Growing up in a Mennonite family in Hutchinson, Kan., greatly influenced King’s keen interest both in the developing world and in recruiting and teaching promising students from Indonesia, Neher said.

“He was incredibly steady and thoughtful, partly a result of his Mennonite training,” Neher said. “He was a superb mentor and worked diligently on behalf of individuals. His home was often a central location for parties and receptions.”

News of King’s death traveled around the world almost immediately, Neher said. “When he died, within 20 minutes Facebook was deluged with messages from Indonesia,” he said. Nearly all were from King’s former students.

Philips Vermonte (Ph.D. political science, 2011), head of the political and international relations department for the Centre for Strategic and International Studies in Jakarta, recalled the professor affectionately known by his Indonesian students as Pak King.

“He didn’t rush in making conclusions. He could see a problem comprehensively and was patient about his students’ development. The way he led a discussion felt more like a colleague than a professor,” Vermonte said in a Sept. 12 article in The Jakarta Post.

NIU Professor Emeritus Dwight King, left, chats with Indonesian Ambassador Dino Patti Djalal, who presented King with a special award from the Indonesian government.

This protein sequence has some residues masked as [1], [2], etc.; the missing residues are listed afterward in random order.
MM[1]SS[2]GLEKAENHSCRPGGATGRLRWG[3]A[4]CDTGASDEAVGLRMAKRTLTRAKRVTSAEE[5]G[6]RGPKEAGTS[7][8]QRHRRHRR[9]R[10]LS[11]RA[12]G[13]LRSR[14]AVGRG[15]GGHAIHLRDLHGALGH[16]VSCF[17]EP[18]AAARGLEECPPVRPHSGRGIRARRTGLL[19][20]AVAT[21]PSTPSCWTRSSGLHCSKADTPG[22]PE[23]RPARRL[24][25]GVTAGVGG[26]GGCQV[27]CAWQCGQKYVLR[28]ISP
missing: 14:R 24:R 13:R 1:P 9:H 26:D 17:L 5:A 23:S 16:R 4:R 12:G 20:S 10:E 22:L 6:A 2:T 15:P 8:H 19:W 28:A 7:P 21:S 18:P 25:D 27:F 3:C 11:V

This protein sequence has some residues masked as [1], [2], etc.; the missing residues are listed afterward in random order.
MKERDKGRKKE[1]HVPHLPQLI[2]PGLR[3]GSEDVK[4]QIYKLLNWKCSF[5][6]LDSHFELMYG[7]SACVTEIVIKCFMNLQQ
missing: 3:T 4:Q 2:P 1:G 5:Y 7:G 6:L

King chats with Indonesian Ambassador Dino Patti Djalal, who presented the professor with a special award from the Indonesian government.

It was for his commitment to students, and for his contributions to Indonesia’s development including service from 1999 to 2007 as an adviser and election monitor in Indonesia and East Timor for The Carter Center, that King received a lifetime achievement award from the Indonesian government in 2012. Indonesian Ambassador to the United States Dino Patti Djalal came to DeKalb to present King with the “Award of Distinction for Lifetime Contribution to the Understanding of Indonesia” at a reception at the Holmes Student Center.

Prior to his illness, King was also known on campus as an accomplished athlete on the faculty. He bicycled to work rain or shine, as well as throughout the Rocky Mountains and parts of the Midwest. He ran in marathons, swam regularly and was a premier tennis player.

King’s legacy will live on at NIU through the Dwight Y. King Endowment for the Center for Southeast Asian Studies, a fund King established through the NIU Foundation after his retirement to be activated after his death. The fund will provide scholarships for international students, in particular those from Indonesia, to attend NIU to pursue an advanced degree involving substantial research in the country to which King devoted his entire professional life.

King, who died at the Oak Crest Retirement Center in DeKalb, is survived by his two children, Jonathan and Sarah, three grandchildren, two sisters, a brother and numerous nieces and nephews. A memorial service will be held at 1:30 p.m. Sunday, Oct. 4, at First Congregational United Church of Christ, 615 N. First St., in DeKalb. In lieu of flowers, donations can be made to the Oak Crest Good Samaritan Fund, 2944 Greenwood Acres Drive, DeKalb, IL 60115.